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  • Umberto Boccioni
    Oct 19, 1882 - Aug 17, 1916
  • Dynamism of a Soccer Player - Umberto Boccioni was an Italian painter and sculptor. Like other Futurists, his work centered on the portrayal of movement (dynamism), speed, and technology. He was born in Reggio Calabria, Italy. His earliest work was romantic and strongly influenced by the floral arabesques of Art Nouveau.
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Dynamism of a Soccer Player
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  • Dynamism of a Soccer Player

  • Umberto Boccioni
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  • 1913
    Oil on canvas
    6' 4 1/8" x 6' 7 1/8" (193.2 x 201 cm)
    Museum of Modern Art, New York, United States.

    In this work a soccer player dematerializes into a luminous and flickering atmosphere, save for his firmly sculpted calf, at center. Here Boccioni offered a demonstration of a principle he articulated in his 1910 text "Technical Manifesto of Futurist Painting": "To paint a human figure you must not paint it; you must render the whole of its surrounding atmosphere . . . movement and light destroy the materiality of bodies." With stippled brushwork and kaleidoscopic color, the painting communicates the spirited energy of a youthful athlete.

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Other paintings by Umberto Boccioni:

Dynamism of a Cyclist
Dynamism of a Cyclist
Dynamism of a Human Body
Dynamism of a Human Body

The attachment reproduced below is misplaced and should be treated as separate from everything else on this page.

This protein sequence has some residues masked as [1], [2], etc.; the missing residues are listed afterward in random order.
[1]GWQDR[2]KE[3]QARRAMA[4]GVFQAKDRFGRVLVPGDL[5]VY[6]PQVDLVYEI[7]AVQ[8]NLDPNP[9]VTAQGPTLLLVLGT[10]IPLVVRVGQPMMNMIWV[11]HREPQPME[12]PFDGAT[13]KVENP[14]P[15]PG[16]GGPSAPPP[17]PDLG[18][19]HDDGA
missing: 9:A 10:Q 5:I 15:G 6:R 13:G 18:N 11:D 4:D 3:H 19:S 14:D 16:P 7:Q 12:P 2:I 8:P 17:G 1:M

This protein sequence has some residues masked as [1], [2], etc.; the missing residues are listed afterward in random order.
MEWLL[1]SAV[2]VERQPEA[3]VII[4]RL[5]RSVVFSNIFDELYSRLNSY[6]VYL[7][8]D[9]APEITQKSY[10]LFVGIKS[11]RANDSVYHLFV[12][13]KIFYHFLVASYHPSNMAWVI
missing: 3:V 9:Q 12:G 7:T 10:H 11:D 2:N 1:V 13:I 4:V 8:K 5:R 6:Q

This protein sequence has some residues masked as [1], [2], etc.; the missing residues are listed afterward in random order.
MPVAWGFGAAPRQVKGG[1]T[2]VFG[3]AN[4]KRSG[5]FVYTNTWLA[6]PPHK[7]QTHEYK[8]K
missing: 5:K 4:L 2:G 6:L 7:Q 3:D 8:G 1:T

Study of a Feminine Face
Study of a Feminine Face
Woman in a Cafe: Compenetrations of Lights and Planes
Woman in a Cafe: Compenetrations of Lights and Planes
Umberto BoccioniA native of Reggio Calabria, Boccioni studied art through the Scuola Libera del Nudo at the Accademia di Belle Arti in Rome, beginning in 1901. He also studied design with a sign painter in Rome. Together with his friend Gino Severini, he became a student of Giacomo Balla, a divisionist painter. In 1906, Boccioni studied Impressionist and Post-Impressionist styles in Paris. During the late 1906 and early 1907, he shortly took drawing classes at the Accademia di Belle Arti in Venice. In 1901, Boccioni first visited the Famiglia Artistica, a society for artists in Milan. After moving there in 1907, he became acquainted with fellow Futurists, including the famous poet Filippo Tommaso Marinetti. The two would later join with others in writing manifestos on futurism.

Boccioni became the main theorist of the artistic movement. He also decided to be a sculptor after he visited various studios in Paris, in 1912, among which those of Braque, Archipenko, Brancusi, Raymond Duchamp-Villon and, probably, Medardo Rosso. While in 1912 he exhibited some paintings together with other Italian futurists at the Bernheim-Jeun, in 1913 he returned to show his sculptures at the Gallerie La Boetie: all related to the elaboration of what Boccioni had seen in Paris, they in their turn probably influenced the cubist sculptors, especially Duchamp-Villon.

In 1914, he published Pittura e scultura futuriste (dinamismo plastico) explaining the aesthetics of the group: “While the impressionists make a table to give one particular moment and subordinate the life of the table to its resemblance to this moment, we synthesize every moment (time, place, form, color-tone) and thus build the table.” He exhibited in London, together with the group, in 1912 (Sackville Gallery) and 1914 (Doré Gallery): the two exhibitions made a deep impression on the young English artists: some joined then the Vorticism, led by Wyndham Lewis.

Mobilized in the declaration of war, Boccioni was assigned at an artillery regiment at Sorte, near Verona. On 16 August 1916, Boccioni was thrown from his horse during a cavalry training exercise and was trampled. He died the following day, age thirty-four.